From an outcropping perched on the side of Pamola, it was easy to see the path of the last glacier that flowed here, which ground out the cirques and scraped and bulldozed the steep-sided valley walls where we crouched.

That night, it poured. Two days before, the Knife's Edge trail had been closed because of ice. I figured the rain would make it too slippery. I went back to sleep.

Seven a.m. and good Lord, what is that noise? I raised my head and saw a red squirrel looking right at me as if to say, "What are you still doing in your bag? There's climbing to do." It gave one more disapproving rip of chattering and headed off, presumably to wake other slackers.

Sure enough, the trail classification for the day was "Class 2: Open, but not recommended for climbing. Weather conditions favorable but changing." That was all I needed. I knew going up the west side of the basin on the Cathedral Trail gave us the chance to bag Baxter Peak without getting trapped on the Knife's Edge.

The Cathedral Trail quickly rises above tree line, and in no time we were treated to spectacular views of the Great Basin. Rain squalls harassed us, but we took our time, enjoying the fact that we finally had made it to Baxter.

In retrospect, something has to be said about the dangers inherent not only on Katahdin, but also anywhere in the outdoors. Three days after we climbed up the Cathedral, two hikers were caught in a rockslide on the same trail. One died. While the boulders on Katahdin are so large you cannot imagine them moving without the use of dynamite, there most certainly is some instability on the mountain. Any mountain.

The Cathedral eventually eases up onto a scree field, then a bit more of a climb before the summit, where we found the usual circus of hikers and climbers one would expect at the northern terminus of the Appalachian Trail.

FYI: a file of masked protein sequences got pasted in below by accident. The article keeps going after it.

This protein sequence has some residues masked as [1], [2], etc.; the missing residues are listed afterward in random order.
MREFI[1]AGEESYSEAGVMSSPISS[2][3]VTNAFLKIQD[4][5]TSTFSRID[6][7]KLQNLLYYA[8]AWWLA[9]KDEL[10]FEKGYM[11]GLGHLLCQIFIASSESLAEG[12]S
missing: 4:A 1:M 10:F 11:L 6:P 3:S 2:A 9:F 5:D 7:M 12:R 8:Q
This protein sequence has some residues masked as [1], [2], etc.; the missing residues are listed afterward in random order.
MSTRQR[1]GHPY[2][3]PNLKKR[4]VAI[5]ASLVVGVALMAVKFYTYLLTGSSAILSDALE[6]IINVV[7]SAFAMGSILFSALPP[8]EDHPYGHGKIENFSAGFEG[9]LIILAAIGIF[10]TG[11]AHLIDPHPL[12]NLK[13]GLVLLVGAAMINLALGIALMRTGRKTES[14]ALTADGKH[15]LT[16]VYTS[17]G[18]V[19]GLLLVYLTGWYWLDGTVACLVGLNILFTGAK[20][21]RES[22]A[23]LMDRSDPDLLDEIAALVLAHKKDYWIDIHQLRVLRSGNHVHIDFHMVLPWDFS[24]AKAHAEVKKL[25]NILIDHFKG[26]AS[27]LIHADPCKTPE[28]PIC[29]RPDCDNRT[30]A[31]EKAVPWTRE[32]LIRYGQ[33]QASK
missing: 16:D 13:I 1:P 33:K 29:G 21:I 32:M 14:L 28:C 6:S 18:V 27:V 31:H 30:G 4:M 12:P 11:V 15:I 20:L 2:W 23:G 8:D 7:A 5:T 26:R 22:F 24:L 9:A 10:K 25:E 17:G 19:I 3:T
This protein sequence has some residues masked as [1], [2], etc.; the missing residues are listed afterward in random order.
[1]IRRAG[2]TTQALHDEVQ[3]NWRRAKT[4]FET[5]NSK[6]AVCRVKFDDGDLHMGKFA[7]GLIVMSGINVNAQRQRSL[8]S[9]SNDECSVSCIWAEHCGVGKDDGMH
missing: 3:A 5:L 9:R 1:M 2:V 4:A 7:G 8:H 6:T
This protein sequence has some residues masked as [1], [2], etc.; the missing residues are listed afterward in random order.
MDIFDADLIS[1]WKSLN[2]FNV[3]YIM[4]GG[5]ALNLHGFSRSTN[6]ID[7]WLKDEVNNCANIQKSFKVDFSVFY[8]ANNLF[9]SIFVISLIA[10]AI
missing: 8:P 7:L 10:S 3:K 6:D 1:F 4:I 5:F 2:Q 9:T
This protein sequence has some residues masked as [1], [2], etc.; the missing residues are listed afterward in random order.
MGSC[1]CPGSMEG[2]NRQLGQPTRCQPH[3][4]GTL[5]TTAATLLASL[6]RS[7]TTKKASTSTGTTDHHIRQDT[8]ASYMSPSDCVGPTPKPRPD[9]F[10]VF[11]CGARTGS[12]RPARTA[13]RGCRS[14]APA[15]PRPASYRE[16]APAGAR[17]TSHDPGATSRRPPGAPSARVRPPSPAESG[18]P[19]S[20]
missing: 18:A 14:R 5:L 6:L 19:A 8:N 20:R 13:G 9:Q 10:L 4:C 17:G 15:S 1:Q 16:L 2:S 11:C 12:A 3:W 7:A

The weather had cleared, and the Knife's Edge stretched to Pamola. Benign cumulus clouds floated in the blue. Hikers eased over to the beginning of the trail, like nervous divers who peer over the edge of the board to judge how far down the water lies. We agreed we hadn't come all this way not to attempt the trail if conditions allowed. Was I nervous? I'd be crazy not to be, on a trail 1.1 miles long that narrows to 4 feet wide in some spots with 2,000-foot drops to either side. But I was excited, too. We set off just after a man had said derisively of a band of hikers halfway across, "My God, look at them out there!"

It wasn't that scary. There definitely were some sticky parts, though, like toward the eastern end where you creep along sideways holding on to low, rocky "handrails" to keep from falling 1,500 feet straight down. Or the point where the trail blazes just disappear. Vicki found them again, but to this day we're not sure where they went, or how we got back on track.

It took us about two hours to reach Pamola, where we descended the Dudley Trail. At first, the descent was easy, and we took our time. Eventually, though, the slope became filled with boulders; the lower we went, the bigger they got. Then into the trees where the blackflies were added to the boulders and we slipped off the mountain, as if we were climbing out of our mothers' laps.

John Greiner-Ferris is a freelance writer in Sherborn.